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Discussion Starter #1
Hi, sorry for posting this thread but couldn't find any solution on the existing threads.

So basically its K6 600 13K miles, yesterday went for 30 mins ride. pulled over, turned off the bike, then it wouldn't start. had to push start.

another 45 mins to home. stopped, wouldn't start again. tried again after 5 mins, and it started.

it seems to be cranking, checked battery and it reed 14V at idle. could it be valve adjustments?

any help is appreciated.
 

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It sounds like a worn battery. Have you checked the battery voltage with the engine stopped? Generally, I'd suggest the following measurements: 1) With the ignition off, 2) After turning on the ignition but before starting, 3) while cranking, 4) at idle and 5) at 3-5000 rpm (in neutral of course).

You want your battery to be above 12.6V or so while unloaded. After turning on the ignition, the voltage shouldn't drop too much (more than a few tenths of a Volt say). While cranking, it will drop more, but it shouldn't drop too much and at idle and higher speed, you're looking for charging voltages around 14-15V.
 

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Discussion Starter #3
It sounds like a worn battery. Have you checked the battery voltage with the engine stopped? Generally, I'd suggest the following measurements: 1) With the ignition off, 2) After turning on the ignition but before starting, 3) while cranking, 4) at idle and 5) at 3-5000 rpm (in neutral of course).

You want your battery to be above 12.6V or so while unloaded. After turning on the ignition, the voltage shouldn't drop too much (more than a few tenths of a Volt say). While cranking, it will drop more, but it shouldn't drop too much and at idle and higher speed, you're looking for charging voltages around 14-15V.
Thanks for your reply.

I will carry out this test and see what kind of readings i get.
 

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+1 on those tests

When you stop, is the battery hot to the touch?
 

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Discussion Starter #5
So i did the battery test last night, these are the values:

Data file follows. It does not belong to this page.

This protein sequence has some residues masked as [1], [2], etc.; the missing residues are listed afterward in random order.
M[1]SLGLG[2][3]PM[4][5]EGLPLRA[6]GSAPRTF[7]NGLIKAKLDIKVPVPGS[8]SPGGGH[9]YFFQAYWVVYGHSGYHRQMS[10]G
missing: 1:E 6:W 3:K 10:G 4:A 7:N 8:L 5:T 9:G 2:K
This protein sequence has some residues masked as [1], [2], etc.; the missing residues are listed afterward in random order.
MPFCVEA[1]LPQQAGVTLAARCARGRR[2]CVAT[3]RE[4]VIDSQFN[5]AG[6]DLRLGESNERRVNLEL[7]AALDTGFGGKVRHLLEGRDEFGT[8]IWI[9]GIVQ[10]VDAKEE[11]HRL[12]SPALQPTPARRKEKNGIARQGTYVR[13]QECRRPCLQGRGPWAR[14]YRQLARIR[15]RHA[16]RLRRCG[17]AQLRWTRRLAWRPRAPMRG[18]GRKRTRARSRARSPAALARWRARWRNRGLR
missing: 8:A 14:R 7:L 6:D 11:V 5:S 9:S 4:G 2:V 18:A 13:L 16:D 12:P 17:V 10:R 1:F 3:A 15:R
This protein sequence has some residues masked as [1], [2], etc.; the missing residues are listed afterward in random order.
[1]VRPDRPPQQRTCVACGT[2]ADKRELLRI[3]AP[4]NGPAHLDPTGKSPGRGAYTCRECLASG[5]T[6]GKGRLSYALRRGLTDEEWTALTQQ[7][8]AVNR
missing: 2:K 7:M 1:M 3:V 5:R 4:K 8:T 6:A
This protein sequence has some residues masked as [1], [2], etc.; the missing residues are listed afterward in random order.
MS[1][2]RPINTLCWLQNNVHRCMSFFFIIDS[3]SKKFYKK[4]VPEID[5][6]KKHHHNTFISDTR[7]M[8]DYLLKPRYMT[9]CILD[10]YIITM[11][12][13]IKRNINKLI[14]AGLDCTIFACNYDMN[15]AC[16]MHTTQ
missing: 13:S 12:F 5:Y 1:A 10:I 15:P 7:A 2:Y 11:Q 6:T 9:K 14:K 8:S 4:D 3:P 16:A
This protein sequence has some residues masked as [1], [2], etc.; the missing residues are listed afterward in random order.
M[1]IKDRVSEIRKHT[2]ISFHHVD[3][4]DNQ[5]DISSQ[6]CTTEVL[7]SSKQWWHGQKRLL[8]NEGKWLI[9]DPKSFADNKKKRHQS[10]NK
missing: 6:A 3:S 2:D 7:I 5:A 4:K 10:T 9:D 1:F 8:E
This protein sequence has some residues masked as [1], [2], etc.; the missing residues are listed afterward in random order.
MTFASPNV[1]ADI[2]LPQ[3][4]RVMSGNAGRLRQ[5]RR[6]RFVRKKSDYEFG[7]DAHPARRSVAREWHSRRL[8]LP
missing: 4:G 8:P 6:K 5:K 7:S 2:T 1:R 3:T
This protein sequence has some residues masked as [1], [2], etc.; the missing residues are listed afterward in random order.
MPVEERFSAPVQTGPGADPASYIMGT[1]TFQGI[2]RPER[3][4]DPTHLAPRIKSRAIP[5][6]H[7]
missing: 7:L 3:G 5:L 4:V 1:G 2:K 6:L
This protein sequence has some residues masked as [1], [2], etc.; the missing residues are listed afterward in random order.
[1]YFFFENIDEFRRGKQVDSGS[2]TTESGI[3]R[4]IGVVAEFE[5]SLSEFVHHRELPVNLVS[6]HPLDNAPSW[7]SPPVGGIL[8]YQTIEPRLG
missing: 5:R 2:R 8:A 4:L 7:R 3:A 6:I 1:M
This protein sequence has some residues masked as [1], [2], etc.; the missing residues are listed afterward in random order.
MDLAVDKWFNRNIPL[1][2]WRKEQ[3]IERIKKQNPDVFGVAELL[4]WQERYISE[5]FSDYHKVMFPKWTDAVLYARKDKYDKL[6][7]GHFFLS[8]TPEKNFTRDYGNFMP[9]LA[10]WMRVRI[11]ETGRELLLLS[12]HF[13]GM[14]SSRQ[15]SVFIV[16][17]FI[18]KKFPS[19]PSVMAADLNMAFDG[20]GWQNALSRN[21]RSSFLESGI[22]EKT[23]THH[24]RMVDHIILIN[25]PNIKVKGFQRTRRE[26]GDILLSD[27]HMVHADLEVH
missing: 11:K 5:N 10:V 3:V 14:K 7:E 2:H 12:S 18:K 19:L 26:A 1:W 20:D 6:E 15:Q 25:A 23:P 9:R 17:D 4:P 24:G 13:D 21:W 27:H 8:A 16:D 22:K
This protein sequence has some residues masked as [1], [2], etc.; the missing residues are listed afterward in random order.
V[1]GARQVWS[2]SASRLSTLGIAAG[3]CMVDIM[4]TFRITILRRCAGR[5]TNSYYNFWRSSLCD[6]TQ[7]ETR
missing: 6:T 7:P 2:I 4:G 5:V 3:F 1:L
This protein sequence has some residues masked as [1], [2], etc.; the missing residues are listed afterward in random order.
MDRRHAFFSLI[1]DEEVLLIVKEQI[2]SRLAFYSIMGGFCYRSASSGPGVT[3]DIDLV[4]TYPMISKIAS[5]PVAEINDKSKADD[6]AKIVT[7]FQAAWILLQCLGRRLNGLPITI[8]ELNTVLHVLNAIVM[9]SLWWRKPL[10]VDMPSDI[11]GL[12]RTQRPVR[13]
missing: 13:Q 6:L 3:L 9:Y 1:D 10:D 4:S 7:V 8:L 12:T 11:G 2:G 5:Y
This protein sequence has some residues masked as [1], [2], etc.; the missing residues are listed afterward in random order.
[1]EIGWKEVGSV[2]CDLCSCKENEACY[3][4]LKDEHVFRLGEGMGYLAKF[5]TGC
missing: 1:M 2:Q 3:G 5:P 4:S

1) With the ignition off: 12.33 V
2) After turning on the ignition but before starting: 11.82 V
3) while cranking: 10.32 V
4) at idle: 14.00 V
5) at 3-5000 rpm: 14.22 V


One thing i think that was causing the issue could've been my exhaust. I have Micron GP exhaust, didn't have a baffle so bought a baffle from ebay and stuck it in. Could the back pressure have been causing the issue starting up? took out the baffle and the glass wool was all pushed up in a bunch. started the bike without the baffle and it seemed to start much quicker (less cranking). Thanks.
 

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Your battery seems to be either drained or worn out. Your charging system appears to be working fine, so there's no reason for it to be drained, unless you forgot the parking lights on or something, or unless you're leaking current for some reason. You might try to charge the battery and see if it gets better, and I'd also perform a leakage current test, as described in the manual, to make sure the battery isn't getting drained when the bike is sitting switched off.

If battery voltage doesn't remain > 12.6'v at all times after charging it, you'll probably have to replace it.
 

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Discussion Starter #7
Your battery seems to be either drained or worn out. Your charging system appears to be working fine, so there's no reason for it to be drained, unless you forgot the parking lights on or something, or unless you're leaking current for some reason. You might try to charge the battery and see if it gets better, and I'd also perform a leakage current test, as described in the manual, to make sure the battery isn't getting drained when the bike is sitting switched off.

If battery voltage doesn't remain > 12.6'v at all times after charging it, you'll probably have to replace it.